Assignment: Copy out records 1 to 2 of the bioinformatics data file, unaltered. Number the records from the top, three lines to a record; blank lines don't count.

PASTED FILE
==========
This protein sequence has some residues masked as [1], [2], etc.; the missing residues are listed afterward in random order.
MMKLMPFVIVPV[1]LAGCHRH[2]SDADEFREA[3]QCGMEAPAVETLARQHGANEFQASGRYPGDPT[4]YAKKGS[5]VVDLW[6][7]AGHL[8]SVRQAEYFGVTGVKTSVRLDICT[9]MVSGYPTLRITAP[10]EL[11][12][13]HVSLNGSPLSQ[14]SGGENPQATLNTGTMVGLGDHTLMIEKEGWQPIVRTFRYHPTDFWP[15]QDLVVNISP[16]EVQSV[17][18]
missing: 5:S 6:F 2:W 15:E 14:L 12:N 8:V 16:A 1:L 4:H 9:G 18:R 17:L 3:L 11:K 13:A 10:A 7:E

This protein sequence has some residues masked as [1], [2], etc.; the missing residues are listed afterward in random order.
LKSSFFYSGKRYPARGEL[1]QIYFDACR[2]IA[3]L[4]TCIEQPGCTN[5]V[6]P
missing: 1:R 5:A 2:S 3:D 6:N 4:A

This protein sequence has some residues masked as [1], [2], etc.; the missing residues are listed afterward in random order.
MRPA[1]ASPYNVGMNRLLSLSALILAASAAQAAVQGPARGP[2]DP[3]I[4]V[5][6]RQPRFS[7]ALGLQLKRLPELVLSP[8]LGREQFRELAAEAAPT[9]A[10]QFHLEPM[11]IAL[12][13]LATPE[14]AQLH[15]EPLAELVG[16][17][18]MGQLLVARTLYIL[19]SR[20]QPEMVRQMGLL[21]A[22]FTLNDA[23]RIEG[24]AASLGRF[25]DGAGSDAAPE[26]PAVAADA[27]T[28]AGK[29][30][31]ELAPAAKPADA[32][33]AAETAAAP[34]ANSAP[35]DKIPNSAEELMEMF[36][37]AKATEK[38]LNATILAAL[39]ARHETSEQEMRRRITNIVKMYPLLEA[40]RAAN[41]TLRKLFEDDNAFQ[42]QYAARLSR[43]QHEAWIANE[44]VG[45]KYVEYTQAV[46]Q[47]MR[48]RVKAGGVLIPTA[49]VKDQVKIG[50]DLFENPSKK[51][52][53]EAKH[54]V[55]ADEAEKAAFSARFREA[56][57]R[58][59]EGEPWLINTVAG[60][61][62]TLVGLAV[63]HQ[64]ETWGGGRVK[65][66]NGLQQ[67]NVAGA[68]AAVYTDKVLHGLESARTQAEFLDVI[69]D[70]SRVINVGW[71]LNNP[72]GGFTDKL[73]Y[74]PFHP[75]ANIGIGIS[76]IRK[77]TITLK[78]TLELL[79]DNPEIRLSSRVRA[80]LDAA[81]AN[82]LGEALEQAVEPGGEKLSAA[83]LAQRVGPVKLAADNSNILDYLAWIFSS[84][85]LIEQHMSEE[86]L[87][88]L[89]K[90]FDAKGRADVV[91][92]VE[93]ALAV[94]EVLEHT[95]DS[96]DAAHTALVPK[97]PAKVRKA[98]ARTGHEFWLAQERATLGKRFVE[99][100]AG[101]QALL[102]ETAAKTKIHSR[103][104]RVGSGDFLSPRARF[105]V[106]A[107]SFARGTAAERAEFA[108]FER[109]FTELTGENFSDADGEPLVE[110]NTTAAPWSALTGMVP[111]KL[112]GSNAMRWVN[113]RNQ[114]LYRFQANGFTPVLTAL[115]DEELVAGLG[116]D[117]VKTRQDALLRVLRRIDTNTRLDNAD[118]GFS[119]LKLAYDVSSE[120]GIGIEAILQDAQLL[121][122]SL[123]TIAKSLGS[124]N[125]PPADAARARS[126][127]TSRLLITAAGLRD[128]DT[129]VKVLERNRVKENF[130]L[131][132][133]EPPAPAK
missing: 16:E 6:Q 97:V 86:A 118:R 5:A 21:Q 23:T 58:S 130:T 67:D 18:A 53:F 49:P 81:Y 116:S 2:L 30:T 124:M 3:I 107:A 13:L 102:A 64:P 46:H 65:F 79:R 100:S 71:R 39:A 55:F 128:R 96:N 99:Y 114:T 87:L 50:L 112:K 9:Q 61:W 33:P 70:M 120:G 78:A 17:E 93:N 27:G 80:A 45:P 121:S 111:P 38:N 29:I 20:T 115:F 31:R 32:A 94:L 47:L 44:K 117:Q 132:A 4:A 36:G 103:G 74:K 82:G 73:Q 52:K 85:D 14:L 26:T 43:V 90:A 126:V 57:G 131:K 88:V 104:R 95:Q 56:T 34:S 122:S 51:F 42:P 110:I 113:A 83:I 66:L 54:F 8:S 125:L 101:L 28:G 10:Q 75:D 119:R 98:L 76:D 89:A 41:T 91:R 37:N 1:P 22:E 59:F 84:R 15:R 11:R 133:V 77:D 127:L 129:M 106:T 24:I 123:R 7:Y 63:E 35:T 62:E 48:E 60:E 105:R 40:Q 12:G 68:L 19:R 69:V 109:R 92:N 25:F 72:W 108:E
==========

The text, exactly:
This protein sequence has some residues masked as [1], [2], etc.; the missing residues are listed afterward in random order.
MMKLMPFVIVPV[1]LAGCHRH[2]SDADEFREA[3]QCGMEAPAVETLARQHGANEFQASGRYPGDPT[4]YAKKGS[5]VVDLW[6][7]AGHL[8]SVRQAEYFGVTGVKTSVRLDICT[9]MVSGYPTLRITAP[10]EL[11][12][13]HVSLNGSPLSQ[14]SGGENPQATLNTGTMVGLGDHTLMIEKEGWQPIVRTFRYHPTDFWP[15]QDLVVNISP[16]EVQSV[17][18]
missing: 5:S 6:F 2:W 15:E 14:L 12:N 8:V 16:A 1:L 4:H 9:G 18:R 17:L 3:L 11:K 13:A 10:A 7:E

This protein sequence has some residues masked as [1], [2], etc.; the missing residues are listed afterward in random order.
LKSSFFYSGKRYPARGEL[1]QIYFDACR[2]IA[3]L[4]TCIEQPGCTN[5]V[6]P
missing: 1:R 5:A 2:S 3:D 6:N 4:A